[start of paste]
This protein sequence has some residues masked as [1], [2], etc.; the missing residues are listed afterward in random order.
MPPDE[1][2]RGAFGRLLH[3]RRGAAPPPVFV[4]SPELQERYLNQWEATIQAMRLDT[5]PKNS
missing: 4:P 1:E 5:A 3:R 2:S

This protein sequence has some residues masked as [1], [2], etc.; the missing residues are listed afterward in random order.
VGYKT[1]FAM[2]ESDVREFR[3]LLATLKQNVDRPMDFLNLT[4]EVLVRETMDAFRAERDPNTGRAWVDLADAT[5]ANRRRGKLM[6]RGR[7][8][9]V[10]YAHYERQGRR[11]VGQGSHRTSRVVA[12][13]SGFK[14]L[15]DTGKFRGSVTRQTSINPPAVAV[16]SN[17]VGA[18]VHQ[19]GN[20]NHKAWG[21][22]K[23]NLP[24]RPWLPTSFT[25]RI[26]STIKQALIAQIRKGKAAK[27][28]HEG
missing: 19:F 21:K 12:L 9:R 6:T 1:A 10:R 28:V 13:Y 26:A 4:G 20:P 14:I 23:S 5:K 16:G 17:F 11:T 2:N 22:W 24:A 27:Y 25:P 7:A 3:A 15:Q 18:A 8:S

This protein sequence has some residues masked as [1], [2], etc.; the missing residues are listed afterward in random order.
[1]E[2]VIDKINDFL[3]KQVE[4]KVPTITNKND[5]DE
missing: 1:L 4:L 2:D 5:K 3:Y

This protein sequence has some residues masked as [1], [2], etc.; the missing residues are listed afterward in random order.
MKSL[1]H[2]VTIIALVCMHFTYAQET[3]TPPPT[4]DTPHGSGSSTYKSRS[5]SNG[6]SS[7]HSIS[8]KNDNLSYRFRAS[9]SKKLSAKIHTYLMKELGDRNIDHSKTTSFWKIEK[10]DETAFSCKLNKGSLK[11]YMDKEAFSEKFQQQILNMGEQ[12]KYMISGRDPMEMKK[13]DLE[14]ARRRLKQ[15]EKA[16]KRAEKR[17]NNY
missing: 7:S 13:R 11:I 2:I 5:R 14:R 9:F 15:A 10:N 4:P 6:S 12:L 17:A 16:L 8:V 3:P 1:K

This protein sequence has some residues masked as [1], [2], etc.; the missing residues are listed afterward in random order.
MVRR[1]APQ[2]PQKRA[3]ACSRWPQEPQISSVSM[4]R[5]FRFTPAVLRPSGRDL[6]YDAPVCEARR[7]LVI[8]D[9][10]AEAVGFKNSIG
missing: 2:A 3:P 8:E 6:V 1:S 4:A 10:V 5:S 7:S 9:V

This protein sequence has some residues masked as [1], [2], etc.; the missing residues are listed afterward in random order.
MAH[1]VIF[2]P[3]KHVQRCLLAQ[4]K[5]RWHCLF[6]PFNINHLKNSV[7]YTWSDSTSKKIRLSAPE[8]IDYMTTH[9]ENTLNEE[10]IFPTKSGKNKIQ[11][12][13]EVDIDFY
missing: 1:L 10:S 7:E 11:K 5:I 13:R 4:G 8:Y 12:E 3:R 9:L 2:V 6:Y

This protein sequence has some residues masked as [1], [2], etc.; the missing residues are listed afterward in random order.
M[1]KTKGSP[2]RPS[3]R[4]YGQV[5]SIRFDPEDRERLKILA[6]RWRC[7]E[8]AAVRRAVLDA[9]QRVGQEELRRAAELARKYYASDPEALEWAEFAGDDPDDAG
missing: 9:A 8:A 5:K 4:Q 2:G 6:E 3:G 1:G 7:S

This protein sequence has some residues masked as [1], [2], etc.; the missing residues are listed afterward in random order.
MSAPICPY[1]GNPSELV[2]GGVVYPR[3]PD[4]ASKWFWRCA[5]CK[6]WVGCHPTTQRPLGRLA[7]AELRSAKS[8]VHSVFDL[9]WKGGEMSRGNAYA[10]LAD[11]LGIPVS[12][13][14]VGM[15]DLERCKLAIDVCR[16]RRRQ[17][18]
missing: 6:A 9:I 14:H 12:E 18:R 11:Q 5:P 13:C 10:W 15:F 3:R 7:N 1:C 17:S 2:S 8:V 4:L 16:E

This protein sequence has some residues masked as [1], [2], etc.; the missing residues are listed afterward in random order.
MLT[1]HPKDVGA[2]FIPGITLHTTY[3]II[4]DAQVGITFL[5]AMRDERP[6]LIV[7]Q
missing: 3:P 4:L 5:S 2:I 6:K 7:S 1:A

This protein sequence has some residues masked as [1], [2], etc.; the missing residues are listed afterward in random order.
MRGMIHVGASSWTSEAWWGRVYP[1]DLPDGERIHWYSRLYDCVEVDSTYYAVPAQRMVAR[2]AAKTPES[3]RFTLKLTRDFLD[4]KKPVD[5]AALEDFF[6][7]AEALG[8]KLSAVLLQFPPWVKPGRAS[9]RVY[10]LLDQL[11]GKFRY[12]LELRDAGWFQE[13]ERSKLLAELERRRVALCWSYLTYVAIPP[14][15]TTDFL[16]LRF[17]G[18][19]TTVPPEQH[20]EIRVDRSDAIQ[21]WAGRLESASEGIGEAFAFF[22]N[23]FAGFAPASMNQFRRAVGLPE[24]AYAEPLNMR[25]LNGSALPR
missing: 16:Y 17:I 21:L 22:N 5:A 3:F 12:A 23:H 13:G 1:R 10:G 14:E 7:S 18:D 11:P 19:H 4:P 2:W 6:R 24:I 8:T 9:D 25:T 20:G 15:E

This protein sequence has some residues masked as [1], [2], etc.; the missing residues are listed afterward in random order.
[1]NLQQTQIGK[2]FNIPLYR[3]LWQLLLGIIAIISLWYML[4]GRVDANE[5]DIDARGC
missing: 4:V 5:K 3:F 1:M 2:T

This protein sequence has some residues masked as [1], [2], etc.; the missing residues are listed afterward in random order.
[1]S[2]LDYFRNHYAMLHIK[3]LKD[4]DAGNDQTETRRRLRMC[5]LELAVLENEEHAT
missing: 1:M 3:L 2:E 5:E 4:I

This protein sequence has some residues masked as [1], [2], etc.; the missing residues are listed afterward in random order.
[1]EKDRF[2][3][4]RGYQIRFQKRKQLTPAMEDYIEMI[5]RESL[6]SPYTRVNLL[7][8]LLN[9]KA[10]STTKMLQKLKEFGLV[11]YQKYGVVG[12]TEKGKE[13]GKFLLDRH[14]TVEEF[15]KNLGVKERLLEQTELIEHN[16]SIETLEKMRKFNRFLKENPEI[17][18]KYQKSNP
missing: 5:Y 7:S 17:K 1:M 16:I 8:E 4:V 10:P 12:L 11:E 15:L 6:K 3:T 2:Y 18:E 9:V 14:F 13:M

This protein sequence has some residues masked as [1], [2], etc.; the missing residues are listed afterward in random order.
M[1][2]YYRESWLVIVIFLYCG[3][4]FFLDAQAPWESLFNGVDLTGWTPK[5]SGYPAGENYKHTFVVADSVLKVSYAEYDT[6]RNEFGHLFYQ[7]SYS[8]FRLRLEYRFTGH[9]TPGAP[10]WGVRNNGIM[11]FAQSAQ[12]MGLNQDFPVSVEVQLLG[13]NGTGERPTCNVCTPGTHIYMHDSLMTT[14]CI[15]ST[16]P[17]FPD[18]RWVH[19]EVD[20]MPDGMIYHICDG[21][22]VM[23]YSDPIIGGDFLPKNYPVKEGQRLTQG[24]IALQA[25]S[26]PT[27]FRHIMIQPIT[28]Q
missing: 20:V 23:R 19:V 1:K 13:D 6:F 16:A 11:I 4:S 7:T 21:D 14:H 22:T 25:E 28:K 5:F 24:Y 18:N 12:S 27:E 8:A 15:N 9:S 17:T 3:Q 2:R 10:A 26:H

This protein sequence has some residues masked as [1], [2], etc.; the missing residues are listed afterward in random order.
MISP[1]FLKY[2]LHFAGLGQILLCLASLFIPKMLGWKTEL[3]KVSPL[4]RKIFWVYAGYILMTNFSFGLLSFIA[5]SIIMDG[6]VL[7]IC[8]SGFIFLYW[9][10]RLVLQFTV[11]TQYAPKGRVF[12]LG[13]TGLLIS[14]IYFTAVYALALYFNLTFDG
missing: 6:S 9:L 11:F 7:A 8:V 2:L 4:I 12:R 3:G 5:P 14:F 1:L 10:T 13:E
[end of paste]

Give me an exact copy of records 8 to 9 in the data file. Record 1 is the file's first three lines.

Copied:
This protein sequence has some residues masked as [1], [2], etc.; the missing residues are listed afterward in random order.
MSAPICPY[1]GNPSELV[2]GGVVYPR[3]PD[4]ASKWFWRCA[5]CK[6]WVGCHPTTQRPLGRLA[7]AELRSAKS[8]VHSVFDL[9]WKGGEMSRGNAYA[10]LAD[11]LGIPVS[12][13][14]VGM[15]DLERCKLAIDVCR[16]RRRQ[17][18]
missing: 6:A 9:I 14:H 12:E 18:R 11:Q 5:P 13:C 10:W 15:F 3:R 7:N 1:C 17:S 2:S 8:V 4:L 16:E

This protein sequence has some residues masked as [1], [2], etc.; the missing residues are listed afterward in random order.
MLT[1]HPKDVGA[2]FIPGITLHTTY[3]II[4]DAQVGITFL[5]AMRDERP[6]LIV[7]Q
missing: 3:P 4:L 5:S 2:I 6:K 7:S 1:A